One of Mark’s recent posts discussed the struggle to balance the time and energy we invest in students-especially failing students versus average or high performing students. It left me asking, “And why is tracking such a bad thing?”
In our current “untracked” system (in quotes because we all know there is a shadow tracking system) everyone is getting a raw deal: the low achievers/SPED/ELL don’t get the full extent of the support they need, the high achievers don’t get the challenge they need, and the average Joes & Janes often just end up waiting out the clock. How is that equitable? It’s no news everyone learns differently, our students come to us with a whole spectrum of ability, background knowledge and baggage. So why this dysfunctional marriage to inclusive classrooms?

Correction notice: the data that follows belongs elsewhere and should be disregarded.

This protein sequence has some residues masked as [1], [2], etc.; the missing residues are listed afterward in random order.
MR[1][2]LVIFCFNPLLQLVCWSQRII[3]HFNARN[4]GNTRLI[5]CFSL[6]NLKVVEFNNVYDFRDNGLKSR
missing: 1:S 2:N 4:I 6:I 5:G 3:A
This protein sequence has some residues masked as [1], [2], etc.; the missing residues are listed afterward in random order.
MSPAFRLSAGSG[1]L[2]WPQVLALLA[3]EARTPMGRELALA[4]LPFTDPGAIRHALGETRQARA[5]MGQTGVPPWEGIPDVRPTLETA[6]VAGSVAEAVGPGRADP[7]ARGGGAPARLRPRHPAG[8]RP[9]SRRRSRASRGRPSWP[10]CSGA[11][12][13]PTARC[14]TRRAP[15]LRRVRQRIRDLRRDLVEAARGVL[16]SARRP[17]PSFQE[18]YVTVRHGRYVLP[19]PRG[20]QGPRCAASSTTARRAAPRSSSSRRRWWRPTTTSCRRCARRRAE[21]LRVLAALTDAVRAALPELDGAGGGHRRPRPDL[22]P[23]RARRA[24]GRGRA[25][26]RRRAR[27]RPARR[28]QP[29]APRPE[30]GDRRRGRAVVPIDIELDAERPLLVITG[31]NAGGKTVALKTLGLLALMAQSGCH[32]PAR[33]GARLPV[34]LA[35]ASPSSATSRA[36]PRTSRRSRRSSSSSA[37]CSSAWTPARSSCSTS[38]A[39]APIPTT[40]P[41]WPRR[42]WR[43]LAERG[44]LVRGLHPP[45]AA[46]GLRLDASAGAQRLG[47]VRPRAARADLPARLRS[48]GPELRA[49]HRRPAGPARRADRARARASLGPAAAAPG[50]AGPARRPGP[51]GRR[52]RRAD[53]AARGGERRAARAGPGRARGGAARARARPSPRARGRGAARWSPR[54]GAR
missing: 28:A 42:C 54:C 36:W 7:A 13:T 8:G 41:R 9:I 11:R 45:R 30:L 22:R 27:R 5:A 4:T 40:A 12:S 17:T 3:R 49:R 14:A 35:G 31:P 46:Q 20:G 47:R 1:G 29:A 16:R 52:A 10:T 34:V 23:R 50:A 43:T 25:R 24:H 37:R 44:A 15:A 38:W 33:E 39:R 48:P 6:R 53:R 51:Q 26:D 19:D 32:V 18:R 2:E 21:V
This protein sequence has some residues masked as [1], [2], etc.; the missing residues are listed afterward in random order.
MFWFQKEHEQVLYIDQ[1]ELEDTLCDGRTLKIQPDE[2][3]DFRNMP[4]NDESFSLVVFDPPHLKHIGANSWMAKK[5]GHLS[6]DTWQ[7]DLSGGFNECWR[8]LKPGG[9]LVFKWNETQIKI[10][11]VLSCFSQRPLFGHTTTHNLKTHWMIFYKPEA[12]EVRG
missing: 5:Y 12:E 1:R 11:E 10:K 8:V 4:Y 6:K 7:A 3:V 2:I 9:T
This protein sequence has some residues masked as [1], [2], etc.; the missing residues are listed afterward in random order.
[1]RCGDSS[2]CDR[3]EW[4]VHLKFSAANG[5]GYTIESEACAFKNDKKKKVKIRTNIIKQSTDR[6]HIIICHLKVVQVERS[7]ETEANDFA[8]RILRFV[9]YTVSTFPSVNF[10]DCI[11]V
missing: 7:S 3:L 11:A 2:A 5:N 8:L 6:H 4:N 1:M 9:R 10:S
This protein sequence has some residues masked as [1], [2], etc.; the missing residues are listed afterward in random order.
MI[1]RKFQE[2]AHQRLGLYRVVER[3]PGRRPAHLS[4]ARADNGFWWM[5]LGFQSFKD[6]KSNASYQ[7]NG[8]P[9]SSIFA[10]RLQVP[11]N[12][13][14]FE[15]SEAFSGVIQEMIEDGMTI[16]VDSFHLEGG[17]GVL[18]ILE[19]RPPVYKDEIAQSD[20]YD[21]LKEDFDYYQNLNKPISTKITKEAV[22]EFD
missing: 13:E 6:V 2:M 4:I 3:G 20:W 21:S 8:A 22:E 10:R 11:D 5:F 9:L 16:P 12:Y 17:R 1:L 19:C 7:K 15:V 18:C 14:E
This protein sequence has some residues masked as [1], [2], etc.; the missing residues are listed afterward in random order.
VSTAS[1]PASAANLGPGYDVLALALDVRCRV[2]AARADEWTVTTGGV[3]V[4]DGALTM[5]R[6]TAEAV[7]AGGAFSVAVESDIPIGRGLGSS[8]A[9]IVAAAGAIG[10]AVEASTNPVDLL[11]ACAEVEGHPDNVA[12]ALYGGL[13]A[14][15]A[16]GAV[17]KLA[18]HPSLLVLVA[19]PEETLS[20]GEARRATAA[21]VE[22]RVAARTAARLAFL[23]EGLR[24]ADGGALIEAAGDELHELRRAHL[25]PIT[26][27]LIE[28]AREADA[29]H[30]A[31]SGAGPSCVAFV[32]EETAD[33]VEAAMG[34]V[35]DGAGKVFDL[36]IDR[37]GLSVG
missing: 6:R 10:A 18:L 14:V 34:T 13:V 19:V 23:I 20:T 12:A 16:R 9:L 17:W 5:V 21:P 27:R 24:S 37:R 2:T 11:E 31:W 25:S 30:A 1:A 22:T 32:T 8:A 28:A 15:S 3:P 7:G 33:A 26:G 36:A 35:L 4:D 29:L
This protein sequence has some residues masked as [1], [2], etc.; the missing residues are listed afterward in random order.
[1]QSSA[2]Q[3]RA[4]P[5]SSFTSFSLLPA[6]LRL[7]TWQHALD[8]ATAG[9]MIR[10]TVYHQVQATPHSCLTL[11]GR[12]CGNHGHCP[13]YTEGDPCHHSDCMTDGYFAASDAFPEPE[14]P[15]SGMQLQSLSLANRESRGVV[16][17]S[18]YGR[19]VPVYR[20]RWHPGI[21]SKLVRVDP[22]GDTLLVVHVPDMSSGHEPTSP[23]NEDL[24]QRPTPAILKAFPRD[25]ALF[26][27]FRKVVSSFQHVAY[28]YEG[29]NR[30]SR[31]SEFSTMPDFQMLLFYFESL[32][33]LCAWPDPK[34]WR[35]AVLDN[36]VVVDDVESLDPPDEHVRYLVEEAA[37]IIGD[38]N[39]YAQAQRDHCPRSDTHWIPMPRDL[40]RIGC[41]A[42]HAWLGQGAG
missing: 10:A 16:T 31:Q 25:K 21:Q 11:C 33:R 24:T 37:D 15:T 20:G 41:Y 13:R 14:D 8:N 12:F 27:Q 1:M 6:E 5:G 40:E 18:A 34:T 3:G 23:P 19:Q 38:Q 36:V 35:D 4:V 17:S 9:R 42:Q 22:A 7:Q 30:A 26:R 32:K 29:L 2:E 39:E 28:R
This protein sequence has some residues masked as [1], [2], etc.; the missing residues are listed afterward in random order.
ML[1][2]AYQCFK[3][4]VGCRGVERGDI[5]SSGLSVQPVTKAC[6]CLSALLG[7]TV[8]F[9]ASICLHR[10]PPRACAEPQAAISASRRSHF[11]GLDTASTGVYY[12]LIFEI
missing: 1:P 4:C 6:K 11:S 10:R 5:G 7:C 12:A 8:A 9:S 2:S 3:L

Wouldn’t tracks that actually addressed specific needs be the more equitable route? We do not have a homogenous society. A homogenous education is not going to create said society or in any way “level the playing field”. If anything it highlights and perpetuates our disparity. Hand-in-hand with social promotion…another issue….
Tracking does not have to mean differing qualities of education. The buzzword for years has been “Differentiated Instruction”. Why can’t tracking be that-taken to the next level? There are examples of other systems using tracking to offer high quality, rigorous education to best develop students abilities. Without social stigma, without a negative impact on the economy or quality of students’ lives when they graduate-what makes it so taboo for us?